Best External Hard Drives of October 2021: Comparisons, AI Consumer Report, and Reviews
After evaluating and analyzing in detail more than 152,772 customer satisfaction about Best External Hard Drives, we have come up with the top 18 products you may be interested in Best External Hard Drives. We have ranked the best brands from Artificial Intelligent and Big Data, as you see below: BUFFALO, Western Digital, Uiesy, SAMSUNG, ADATA, Seagate, AIYYE, Toshiba, LaCie, Maxone. Read more How we Score
External Hard Drive, Hard Drive Portable Slim External Hard Drive USB 3.0 HDD Compatible with PC, Laptop and Mac (2TB, Silver)
SAMSUNG T5 Portable SSD 500GB - Up to 540MB/s - USB 3.1 External Solid State Drive, Black (MU-PA500B/AM)
ADATA SD700 3D NAND 1 TB Ruggedized Water/Dust/Shock Proof External Solid State Drive Black (ASD700-1TU3-CBK)
WD Black 5TB P10 Game Drive Portable External Hard Drive Compatible with PS4 Xbox One PC and Mac WDBA3A0050BBKWESN
Seagate (STGD2000100) Game Drive for PS4 Systems 2TB External Hard Drive Portable HDD – USB 3.0, Officially Licensed Product
External Hard Drive 1TB 2TB Portable Hard Drive External - Ultra Slim Hard Drive for Mac,PC,Desktop,Laptop - 2TB,Blue
Seagate Portable 2TB External Hard Drive Portable HDD – USB 3.0 for PC, Mac, PS4, & Xbox (STGX2000400)
Seagate Backup Plus Slim 2TB External Hard Drive Portable HDD – Light Blue USB 3.0 for PC Laptop and Mac, 1 year Mylio Create, 2 Months Adobe CC Photography (STHN2000402)
Ultra Slim Portable External Hard Drive 1TB 2TB Portable Hard Drive External HDD–Type C Hard Drive for Mac,PC,Desktop,Laptop - 1TB,Black
Ultra Slim Portable External Hard Drive 1TB 2TB Portable Hard Drive External HDD–Type C Hard Drive for Mac,PC,Desktop,Laptop - 2TB,Gold
LaCie (LAC9000633) Rugged Mini 4TB External Hard Drive Portable HDD – USB 3.0 USB 2.0 Compatible, Drop Shock Dust Rain Resistant Shuttle Drive, for Mac and PC Computer Desktop Workstation PC Laptop
Maxone 320GB Ultra Slim Portable External Hard Drive HDD USB 3.0 for PC, Mac, Laptop, PS4, Xbox one - Rose Pink
Last update on 2021-10-16 / Affiliate links / Images, Product Titles, and Product Highlights from Amazon Product Advertising API
The best external hard drives are a great way to save, secure, and protect all your files and folders. Also, external hard drives offer an effective and portable backup solution for carrying your files wherever you go. Moreover, they are typically affordable for a lot more storage space, which makes them an even more cost-effective solution for everyone.
Are you looking for the best external hard drives on the market? If so, we’ve prepared something very special for you – a buying guide and our top picks for the best external hard drives available. If you know what you are looking for, jump straight to our list of top picks. If not, check out our buying guide to get informed before you buy it.
Before we jump to our top picks for best external hard drives, there are some crucial points you need to take into account when you are going to buy an external hard drive.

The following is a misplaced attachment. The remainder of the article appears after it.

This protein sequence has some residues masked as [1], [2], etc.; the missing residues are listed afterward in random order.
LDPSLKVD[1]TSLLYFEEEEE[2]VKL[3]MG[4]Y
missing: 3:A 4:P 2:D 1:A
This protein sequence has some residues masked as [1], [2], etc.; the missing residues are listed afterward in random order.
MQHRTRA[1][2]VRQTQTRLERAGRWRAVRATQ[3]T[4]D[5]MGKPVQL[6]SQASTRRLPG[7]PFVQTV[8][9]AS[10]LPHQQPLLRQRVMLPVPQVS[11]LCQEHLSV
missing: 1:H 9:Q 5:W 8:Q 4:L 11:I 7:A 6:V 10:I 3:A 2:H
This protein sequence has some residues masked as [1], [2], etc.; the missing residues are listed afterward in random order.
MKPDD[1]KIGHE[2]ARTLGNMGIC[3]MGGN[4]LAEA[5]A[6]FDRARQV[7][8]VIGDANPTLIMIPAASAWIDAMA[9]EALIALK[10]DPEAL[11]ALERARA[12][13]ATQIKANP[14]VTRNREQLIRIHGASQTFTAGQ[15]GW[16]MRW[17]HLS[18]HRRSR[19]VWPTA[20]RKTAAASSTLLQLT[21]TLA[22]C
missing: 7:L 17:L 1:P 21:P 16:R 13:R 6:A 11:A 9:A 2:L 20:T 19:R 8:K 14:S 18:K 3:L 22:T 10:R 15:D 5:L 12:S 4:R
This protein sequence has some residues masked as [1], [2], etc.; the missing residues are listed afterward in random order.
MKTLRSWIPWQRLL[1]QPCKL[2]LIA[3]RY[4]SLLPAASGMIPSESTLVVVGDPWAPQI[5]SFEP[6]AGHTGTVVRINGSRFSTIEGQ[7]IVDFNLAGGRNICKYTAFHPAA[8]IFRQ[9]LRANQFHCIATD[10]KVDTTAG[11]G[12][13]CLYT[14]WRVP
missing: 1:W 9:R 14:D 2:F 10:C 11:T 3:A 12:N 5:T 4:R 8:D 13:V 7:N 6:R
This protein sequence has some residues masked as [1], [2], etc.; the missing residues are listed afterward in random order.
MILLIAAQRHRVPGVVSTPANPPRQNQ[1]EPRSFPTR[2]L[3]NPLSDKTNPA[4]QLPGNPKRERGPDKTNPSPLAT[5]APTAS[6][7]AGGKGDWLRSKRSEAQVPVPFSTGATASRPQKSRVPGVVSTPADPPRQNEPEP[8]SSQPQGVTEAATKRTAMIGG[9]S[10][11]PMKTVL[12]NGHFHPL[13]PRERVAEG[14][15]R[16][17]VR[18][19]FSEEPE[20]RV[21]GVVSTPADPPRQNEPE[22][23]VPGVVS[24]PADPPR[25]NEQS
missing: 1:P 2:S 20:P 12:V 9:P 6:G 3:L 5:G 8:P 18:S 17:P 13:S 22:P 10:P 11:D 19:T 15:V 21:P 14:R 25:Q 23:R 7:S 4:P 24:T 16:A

1. Storage capacity
Questionably the most important specification to consider when buying an external drive is storage space. It’s no good buying a high-speed device with encryption and remote access if it’s not big enough to store your information.
So what is the best size for you? That depends on your needs.
If you want a device that’s good for moving documents, photos, or other media from one device to the other, or just want to expand the storage space of your low-end laptop or tablet, then a mid-range flash drive may be perfect.
While the largest of those can stretch up to 2TB of storage space, they get costly and are needlessly big for simple transfers. Instead, save your money and buy a drive with 64GB, which can cost less than $20.
If you’re interested in storing a lot more or keeping files and folders in a long term, you’ll want something more significant. A 1TB drive should suit most needs for the near future. Still, if you dream of storing hundreds of movies — maybe you ripped your DVD collection — or just never want to run out of space, there are drives available today that offer multiple terabytes of space.
2. SSD or HDD?
External drives are divided into 2 types: HDDs and SSDs. They are two different ways of storing and accessing data.
HDDs (hard drive disk) use spinning magnetic disks to store data. Read/write heads change this data as necessary, so you hear their iconic spinning sounds. SSDs (solid-state drives) use tiny gate transistors in cells that can flip on or off based on electric pulses. They have no moving parts, hence the name.
SSDs are considerably faster than HDDs in many instances but can grow very expensive. HDDs are cheaper, but also larger, slower, and more easily damaged. For external drives, it’s usually best to choose an SSD except in particular circumstances.
3. Transfer speed
Transfer speed is incredibly important. If you transfer files back and forth to an enormous drive regularly, you don’t want to wait forever for the transfer to complete.
Two main factors play a role in how fast your drive can operate: The core storage technology and the connector it uses.
Although some drives are faster than others, in general, SSDs can process data faster than HDDs. External SSDs tend to be more expensive than their HDD counterparts and often have less storage capacity. You don’t need one or the other, as there are larger SSDs you can buy for a premium price.
In terms of the connector between your external drive and your PC or mobile device, there are several standard options to consider. Most drives today use a USB interface, but several generations have some distinct differences — most notably with transfer speed.
USB 2.0 is an old standard, and if you’re doing anything but making infrequent small file transfers, avoid it — its max transfer speed only reaches 480Mbps. The port is typically not color-coded on PCs.
USB connections beyond 2.0 can get somewhat bewildering. You may see specifications listed as USB 3.0, USB 3.1 Gen1, or USB 3.2 Gen1. All three are essentially the same, providing speeds of up to 5Gbps and typically color-coded blue. Meanwhile, USB 3.1 Gen2 and USB 3.2 Gen2 are also the same, color-coded in red, and offer 10Gbps transfers.
The fastest, USB 3.2, or 3.2 2×2, offers up to 20Gbps.
USB-A is the most common connector type, featuring a rectangular box and a this-side-up-only connection. USB-C is newer, smaller, and more rounded, offering a reversible connector. Piggybacking this port is the DisplayPort protocol for video output. Some connectors use the USB-C port type but operate the Thunderbolt 3 protocol with up to 40Gbps in transfer speed.